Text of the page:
TPG currently stands as the second largest internet service provider (ISP) in Australia, and is a force to be reckoned with in the telecommunications industry. Its rapid growth is mainly attributed to strategic acquisitions it has made in recent years. One of those acquisitions was iiNet, an ISP that boasted high customer satisfaction and respect in the community.

A year after TPG bought iiNet, the situation looks bleak for the ISP that was once the darling of the telco industry. Most recently, iiNet's Sydney office was shut down, most of its staff made redundant. We spoke to one former iiNet employee to get the insider story on the aftermath of the TPG acquisition. We also spoke with iiNet, to get its side of the story.


Marc Andreessen is under fire after playing both sides of an important decision made at Facebook earlier this year. A new Bloomberg report cites recently unsealed court documents from a lawsuit filed against the company's board of directors. In the suit, shareholders accuse Andreessen of advising CEO Mark Zuckerberg when he was supposed to be representing the interest of investors.


Alienware's funky-lookin' laptops may look cool and play games good, but we've agreed in the past that they're generally a little bit too expensive for what you're getting. Microsoft's daily Christmas deal for today, though, knocks $1000 off the price of this 15-inch Alienware notebook. Why? Because it's about to be replaced by a new model.


As far as jobs enshrined at the top of America's impenetrable bureaucracy go, the head of the US Food and Drug Administration is pretty important. The chief of the FDA is responsible for setting the course of an organisation that oversees the safety and efficacy of a huge array of products that Americans use everyday, from makeup and mobile phones to food and drugs. In total, each year it oversees more than $US1 trillion ($1.3 trillion) in consumer goods.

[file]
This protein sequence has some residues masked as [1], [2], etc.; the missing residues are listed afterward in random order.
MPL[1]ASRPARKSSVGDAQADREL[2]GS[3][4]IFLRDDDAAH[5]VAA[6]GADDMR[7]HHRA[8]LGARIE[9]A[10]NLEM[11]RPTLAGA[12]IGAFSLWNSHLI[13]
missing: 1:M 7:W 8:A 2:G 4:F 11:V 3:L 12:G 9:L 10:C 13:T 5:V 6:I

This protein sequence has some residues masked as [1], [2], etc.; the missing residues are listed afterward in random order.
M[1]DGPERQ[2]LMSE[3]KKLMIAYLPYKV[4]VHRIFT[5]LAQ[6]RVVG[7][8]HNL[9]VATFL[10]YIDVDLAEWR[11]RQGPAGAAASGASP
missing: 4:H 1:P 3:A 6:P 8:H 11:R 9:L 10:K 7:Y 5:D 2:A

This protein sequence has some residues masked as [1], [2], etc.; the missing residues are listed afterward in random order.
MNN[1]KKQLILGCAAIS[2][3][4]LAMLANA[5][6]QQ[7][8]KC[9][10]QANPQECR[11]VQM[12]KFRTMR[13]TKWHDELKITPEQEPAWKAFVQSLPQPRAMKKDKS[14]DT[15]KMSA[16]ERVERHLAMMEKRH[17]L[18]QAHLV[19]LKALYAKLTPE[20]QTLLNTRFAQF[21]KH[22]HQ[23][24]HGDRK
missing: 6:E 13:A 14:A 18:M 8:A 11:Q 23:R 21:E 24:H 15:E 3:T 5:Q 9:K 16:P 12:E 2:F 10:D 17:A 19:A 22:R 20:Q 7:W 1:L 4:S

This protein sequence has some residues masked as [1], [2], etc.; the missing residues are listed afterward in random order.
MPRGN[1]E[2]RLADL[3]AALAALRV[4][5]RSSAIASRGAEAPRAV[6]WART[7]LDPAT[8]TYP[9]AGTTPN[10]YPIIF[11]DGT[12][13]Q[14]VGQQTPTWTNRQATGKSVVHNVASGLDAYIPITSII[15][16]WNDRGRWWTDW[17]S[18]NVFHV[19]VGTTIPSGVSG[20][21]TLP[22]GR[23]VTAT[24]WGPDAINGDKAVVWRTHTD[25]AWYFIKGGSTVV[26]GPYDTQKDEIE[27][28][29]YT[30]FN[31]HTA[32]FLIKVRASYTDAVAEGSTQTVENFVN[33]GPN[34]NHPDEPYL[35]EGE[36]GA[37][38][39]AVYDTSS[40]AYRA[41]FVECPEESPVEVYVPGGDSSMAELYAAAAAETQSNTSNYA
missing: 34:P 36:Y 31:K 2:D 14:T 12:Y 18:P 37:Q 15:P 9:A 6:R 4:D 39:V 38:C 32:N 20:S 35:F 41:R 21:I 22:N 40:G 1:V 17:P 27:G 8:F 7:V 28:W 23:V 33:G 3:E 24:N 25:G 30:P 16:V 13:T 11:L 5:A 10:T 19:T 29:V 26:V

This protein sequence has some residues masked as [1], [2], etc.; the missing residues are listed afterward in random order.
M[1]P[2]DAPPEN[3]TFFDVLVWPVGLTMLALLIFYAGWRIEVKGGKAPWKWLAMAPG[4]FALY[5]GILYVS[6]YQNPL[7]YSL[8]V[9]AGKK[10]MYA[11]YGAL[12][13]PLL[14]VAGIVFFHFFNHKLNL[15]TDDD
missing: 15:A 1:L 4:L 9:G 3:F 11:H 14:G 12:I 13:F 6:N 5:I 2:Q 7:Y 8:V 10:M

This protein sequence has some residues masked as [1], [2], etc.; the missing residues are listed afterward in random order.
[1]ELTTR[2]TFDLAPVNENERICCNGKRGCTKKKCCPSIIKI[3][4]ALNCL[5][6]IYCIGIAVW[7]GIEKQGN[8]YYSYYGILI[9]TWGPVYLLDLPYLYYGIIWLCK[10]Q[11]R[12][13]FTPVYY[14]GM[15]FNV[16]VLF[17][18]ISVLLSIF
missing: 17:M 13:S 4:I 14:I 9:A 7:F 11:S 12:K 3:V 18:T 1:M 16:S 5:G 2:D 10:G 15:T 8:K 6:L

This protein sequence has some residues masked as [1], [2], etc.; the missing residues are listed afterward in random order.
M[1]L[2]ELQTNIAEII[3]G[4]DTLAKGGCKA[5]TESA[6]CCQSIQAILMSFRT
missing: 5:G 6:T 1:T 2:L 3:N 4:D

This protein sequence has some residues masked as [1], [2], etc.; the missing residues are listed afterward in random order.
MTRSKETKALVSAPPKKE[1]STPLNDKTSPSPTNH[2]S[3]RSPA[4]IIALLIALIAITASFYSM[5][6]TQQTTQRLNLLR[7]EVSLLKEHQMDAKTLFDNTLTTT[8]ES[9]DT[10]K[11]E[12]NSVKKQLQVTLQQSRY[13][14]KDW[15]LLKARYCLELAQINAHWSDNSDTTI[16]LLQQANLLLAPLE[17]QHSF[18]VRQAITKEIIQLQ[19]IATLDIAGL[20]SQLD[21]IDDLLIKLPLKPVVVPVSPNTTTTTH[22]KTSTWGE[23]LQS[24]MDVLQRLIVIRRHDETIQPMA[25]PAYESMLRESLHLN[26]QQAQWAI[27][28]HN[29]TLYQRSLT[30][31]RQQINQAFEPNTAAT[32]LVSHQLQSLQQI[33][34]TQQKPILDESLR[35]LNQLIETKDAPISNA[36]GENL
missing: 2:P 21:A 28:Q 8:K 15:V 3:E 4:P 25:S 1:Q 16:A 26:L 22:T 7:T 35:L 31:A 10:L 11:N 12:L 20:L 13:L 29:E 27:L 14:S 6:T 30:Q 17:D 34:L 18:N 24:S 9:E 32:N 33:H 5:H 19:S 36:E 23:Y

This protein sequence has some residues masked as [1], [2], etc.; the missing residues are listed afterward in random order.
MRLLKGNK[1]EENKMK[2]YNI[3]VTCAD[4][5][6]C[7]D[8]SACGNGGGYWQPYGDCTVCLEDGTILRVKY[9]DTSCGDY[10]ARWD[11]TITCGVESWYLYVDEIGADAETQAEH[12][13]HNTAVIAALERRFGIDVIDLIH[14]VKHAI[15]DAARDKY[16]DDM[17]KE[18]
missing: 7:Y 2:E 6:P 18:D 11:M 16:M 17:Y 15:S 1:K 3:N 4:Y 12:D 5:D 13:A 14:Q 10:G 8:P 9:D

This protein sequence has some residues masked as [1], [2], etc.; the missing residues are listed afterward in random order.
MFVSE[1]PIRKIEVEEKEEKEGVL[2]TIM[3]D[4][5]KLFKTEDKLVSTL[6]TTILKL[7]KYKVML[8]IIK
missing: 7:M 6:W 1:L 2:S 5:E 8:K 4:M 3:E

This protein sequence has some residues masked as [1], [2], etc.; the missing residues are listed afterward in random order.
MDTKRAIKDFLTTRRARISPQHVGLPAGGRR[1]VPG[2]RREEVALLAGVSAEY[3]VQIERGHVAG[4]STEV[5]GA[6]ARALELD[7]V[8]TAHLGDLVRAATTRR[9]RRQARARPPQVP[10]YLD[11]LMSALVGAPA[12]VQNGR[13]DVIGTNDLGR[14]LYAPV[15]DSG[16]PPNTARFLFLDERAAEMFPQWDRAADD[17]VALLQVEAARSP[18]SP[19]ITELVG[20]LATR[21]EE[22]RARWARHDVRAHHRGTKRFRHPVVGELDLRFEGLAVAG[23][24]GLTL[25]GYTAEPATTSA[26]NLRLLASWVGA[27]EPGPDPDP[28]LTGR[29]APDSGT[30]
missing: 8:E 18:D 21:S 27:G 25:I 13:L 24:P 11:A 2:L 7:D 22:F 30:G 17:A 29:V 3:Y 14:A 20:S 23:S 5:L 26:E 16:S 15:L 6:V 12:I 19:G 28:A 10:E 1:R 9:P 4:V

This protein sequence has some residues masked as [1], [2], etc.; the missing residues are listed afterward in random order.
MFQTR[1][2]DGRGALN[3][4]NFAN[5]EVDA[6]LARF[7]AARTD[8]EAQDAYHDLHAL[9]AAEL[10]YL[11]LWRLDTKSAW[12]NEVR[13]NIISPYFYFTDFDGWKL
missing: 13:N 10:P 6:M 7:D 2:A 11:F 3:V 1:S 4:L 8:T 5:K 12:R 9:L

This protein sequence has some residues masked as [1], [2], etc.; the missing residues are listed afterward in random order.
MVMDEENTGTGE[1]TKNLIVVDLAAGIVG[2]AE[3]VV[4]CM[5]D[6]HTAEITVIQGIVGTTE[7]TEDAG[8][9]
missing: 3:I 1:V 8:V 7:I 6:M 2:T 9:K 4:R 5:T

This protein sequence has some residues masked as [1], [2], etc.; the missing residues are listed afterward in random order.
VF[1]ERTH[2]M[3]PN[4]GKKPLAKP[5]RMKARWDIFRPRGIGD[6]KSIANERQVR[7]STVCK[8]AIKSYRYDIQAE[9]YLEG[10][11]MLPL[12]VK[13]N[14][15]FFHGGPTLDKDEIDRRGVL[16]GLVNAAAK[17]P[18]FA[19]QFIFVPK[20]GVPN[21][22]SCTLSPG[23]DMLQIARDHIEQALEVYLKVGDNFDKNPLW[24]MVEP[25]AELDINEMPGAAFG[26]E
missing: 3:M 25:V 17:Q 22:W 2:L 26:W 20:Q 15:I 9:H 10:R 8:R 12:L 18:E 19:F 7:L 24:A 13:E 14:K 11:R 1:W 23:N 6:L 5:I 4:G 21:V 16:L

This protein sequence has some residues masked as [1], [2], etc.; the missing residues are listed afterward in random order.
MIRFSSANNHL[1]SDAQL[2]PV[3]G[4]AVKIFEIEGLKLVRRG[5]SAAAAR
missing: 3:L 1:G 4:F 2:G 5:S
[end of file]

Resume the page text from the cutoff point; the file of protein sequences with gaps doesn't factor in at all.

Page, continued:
Consider this a love letter to my favourite people I've (mostly) never met in real life: Australian Scientists. They are, without a doubt, straight-up badasses. Weathering job cuts and funding reductions, the amount of incredible discoveries made this year is astounding.

From koala tracking drones, to quantum computing breakthroughs and robots saving the Great Barrier Reef, here are just a handful of my favourites


For a lot of us, the only reason you even snap a photo in the first place is so you can share it with family and friends. The problem is, most of the time you don't want to blast all of your friends on Facebook or Twitter with pictures from your kid's birthday party. This can make sharing personal photos a little more difficult. Here are a handful of apps that help mitigate that problem by making it easier to share more selectively.


Razer has built a "tournament-grade' controller for the PlayStation 4 — with supposedly better ergonomics than your common or garden DualShock, as well as a bunch of customisable settings and esports-friendly extras. And, y'know, it looks suspiciously like someone chucked an Xbox One controller and a PS4 controller into Photoshop and mucked around with the transparency.


Facebook is doing a big public relations push today to promote its "Year in Review" lists of the top topics and videos on the platform, and Chief Operating Officer Sheryl Sandberg appeared on the Today Show in the US as part of the festivities. During her interview, Sandberg dodged questions on fake news and failed to provide any meaningful information about its spread on the platform in the lead up to the US election. Though she was happy to announce that the US election was indeed the most discussed topic globally on Facebook this year.


As if your social media feeds weren't already filled with endless updates of why the world is a giant garbage fire and you probably should have just stayed in bed today, you can now get Twitter alerts to let you know your train is running late.


And we're not talking about Clarkson's ego.

Could this mean the spiritual successor to Top Gear is filming down under?

Giant stone heads (yes, you're reading this correctly) of The Grand Tour presenters Jeremy "Problematic" Clarkson, James May and Richard Hammond are being driven around Sydney today. Gizmodo has scored leaked footage of the heads.